Boston College’s Global Observatory on Public Health has begun its first project, which will focus on the burden of disease caused by air pollution in India and will be completed in conjunction with 20-25 other scientists from around the world.
The project is led by Philip J. Landrigan, biology professor, director of the observatory, and leader of BC’s Global Public Health Initiative.
These leading scientists met at BC in Waul House to create a plan for how they would execute the project. Senior Indian scientists made the trip to Chestnut Hill, and Landrigan believes that a meeting could be held in India in the future, if funding allows.
“The partnership that is making this possible is a partnership between BC and the U.N. Environment Programme,” Landrigan said. “They were the ones who encouraged us to do the study, and they provided some funding to support the meeting we had in October.”
The project will investigate three main concepts relating to air pollution. The first is the burden of disease, or the number of cases of disease and premature deaths due to air pollution. The second is direct costs of air pollution, which correspond to the health care costs of the people who get sick and the productivity that is lost on account of sickness and death. The final concept they will investigate is loss of human capital, which deals with the effect of pollution on society and how it influences humans’ ability to achieve their full potential.
“Toxic chemicals that are in the air, which are inhaled by a woman when she is pregnant, go into her bloodstream, and then go right into the baby,” Landrigan said. “They can damage the baby’s brain. … Babies that were exposed in the womb to air pollution today have lower IQs than other children from the same background that grew up in different neighborhoods.”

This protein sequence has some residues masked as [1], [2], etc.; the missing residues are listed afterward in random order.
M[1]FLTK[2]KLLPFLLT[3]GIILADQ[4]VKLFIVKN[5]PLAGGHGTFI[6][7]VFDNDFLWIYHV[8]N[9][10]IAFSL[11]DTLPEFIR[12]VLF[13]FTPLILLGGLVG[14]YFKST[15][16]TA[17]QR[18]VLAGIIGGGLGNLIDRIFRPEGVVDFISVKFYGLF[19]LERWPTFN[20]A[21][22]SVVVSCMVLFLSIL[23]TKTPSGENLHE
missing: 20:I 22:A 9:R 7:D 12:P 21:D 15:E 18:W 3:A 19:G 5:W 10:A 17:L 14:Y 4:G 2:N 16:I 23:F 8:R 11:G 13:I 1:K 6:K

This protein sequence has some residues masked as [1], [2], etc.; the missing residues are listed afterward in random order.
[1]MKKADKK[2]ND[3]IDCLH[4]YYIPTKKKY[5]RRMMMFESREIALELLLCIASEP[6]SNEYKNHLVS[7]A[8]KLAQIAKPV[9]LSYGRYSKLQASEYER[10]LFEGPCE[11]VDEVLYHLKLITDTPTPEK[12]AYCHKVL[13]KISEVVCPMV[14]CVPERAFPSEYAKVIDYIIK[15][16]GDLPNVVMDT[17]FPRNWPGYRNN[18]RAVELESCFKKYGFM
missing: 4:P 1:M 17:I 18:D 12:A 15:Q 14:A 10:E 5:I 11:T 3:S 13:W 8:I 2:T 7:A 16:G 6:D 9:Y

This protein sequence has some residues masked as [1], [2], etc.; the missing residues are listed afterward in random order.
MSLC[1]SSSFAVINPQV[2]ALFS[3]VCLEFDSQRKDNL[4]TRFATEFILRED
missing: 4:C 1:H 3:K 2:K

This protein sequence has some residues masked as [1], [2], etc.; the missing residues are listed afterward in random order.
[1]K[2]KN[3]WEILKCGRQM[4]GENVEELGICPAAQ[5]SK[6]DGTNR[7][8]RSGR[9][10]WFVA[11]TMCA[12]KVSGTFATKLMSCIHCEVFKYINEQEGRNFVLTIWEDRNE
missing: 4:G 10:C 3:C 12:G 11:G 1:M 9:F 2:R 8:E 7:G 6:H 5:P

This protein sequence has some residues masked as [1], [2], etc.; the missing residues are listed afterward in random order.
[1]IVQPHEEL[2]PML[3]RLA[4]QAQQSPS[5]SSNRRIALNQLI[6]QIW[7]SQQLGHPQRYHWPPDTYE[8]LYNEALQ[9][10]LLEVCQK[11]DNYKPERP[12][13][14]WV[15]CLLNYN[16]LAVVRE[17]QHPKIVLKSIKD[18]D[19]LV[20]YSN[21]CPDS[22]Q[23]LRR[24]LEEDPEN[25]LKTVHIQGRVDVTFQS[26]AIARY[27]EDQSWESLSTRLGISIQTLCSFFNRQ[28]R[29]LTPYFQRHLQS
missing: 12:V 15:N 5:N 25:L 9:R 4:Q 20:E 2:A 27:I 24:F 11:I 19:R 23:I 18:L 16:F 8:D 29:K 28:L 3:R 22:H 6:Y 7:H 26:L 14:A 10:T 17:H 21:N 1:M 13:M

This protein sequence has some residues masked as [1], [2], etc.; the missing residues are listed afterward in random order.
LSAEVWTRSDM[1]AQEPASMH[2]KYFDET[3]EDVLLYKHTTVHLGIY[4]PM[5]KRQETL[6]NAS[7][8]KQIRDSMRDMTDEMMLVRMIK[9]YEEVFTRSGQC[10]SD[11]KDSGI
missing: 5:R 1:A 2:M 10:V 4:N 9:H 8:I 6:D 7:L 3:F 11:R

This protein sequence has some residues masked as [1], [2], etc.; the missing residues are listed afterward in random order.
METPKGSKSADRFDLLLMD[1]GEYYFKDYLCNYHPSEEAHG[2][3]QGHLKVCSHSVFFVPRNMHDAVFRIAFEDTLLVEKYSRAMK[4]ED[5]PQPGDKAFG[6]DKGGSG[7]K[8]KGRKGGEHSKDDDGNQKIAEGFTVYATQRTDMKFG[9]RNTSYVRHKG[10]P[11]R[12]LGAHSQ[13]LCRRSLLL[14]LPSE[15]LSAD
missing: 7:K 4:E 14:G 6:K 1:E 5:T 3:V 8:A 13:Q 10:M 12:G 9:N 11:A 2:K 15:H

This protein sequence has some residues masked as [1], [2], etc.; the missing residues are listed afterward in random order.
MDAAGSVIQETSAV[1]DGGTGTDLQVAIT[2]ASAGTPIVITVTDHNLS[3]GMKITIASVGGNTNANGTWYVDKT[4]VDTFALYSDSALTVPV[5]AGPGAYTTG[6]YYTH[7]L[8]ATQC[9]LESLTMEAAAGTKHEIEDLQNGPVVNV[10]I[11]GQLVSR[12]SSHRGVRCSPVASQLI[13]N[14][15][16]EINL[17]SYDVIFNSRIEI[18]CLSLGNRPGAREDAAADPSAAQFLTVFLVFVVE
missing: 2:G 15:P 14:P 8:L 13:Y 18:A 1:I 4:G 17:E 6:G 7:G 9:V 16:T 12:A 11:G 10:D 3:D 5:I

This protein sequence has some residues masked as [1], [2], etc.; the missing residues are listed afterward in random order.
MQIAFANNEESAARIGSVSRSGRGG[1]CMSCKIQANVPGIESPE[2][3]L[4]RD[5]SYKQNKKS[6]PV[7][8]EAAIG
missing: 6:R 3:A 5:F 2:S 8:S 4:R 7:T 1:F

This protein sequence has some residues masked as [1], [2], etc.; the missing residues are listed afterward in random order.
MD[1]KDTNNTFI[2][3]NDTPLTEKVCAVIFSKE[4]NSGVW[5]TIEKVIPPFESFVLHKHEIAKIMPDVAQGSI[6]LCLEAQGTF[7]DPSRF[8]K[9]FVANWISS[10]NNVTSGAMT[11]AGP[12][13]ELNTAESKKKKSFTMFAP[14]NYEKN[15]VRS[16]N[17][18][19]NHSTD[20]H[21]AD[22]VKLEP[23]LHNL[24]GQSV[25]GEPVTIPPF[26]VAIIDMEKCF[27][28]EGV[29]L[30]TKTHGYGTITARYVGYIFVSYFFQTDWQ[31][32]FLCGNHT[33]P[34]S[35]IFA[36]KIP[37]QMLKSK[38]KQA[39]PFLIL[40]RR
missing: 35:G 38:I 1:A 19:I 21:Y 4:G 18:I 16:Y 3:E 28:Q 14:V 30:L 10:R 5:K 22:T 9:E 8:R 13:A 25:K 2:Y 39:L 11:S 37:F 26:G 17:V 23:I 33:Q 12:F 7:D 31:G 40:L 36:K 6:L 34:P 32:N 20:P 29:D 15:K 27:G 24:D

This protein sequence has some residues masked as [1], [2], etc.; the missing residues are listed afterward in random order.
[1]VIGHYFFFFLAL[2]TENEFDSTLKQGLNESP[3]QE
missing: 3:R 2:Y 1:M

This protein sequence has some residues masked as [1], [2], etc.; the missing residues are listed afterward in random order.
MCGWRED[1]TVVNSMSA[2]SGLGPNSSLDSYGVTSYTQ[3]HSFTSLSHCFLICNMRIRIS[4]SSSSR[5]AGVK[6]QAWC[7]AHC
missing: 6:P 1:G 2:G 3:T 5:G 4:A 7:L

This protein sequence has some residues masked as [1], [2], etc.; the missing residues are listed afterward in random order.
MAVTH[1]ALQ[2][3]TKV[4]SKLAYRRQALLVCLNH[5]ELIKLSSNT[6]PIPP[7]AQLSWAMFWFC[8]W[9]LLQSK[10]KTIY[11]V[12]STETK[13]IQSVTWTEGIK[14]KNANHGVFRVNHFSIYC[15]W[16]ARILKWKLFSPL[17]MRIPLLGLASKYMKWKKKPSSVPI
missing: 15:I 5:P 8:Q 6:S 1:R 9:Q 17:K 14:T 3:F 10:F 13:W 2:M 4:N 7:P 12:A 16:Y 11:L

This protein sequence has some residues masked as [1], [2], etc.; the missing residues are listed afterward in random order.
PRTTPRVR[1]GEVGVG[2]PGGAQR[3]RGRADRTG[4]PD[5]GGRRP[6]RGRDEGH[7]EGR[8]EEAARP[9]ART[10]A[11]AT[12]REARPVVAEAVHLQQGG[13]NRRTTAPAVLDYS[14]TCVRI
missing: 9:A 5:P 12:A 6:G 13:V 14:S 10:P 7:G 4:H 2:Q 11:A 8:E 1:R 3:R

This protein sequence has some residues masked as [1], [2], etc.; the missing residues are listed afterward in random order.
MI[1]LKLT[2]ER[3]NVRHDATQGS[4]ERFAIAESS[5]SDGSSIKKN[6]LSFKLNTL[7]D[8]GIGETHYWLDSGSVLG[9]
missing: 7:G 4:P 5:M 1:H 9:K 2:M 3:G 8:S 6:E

At the meeting in October, the scientists divided up the writing among different teams. One group will be researching and writing about the burden of disease, another group will be working on the economic effects, while the third group will handle the human capital calculations, and the fourth group will be planning solutions and policy changes.
India was selected as the country for the observatory’s first project because it has the largest number of deaths due to air pollution per year worldwide. Landrigan hopes that the report will influence not only lawmakers at India’s national level, but also local government officials in India’s states.
The World Health Organization has international standards for air pollution, but 90 percent of cities in India have pollution levels that exceed them.
The observatory would like to complete its report by Sept. 1, 2019, so that it can present a document to the U.N. General Assembly when it meets a couple weeks later in that month.
“We’ve got to work hard to get it right,” Landrigan said. “The hope is twofold: that we do a good project and that it makes an impact in terms of changing policy.”
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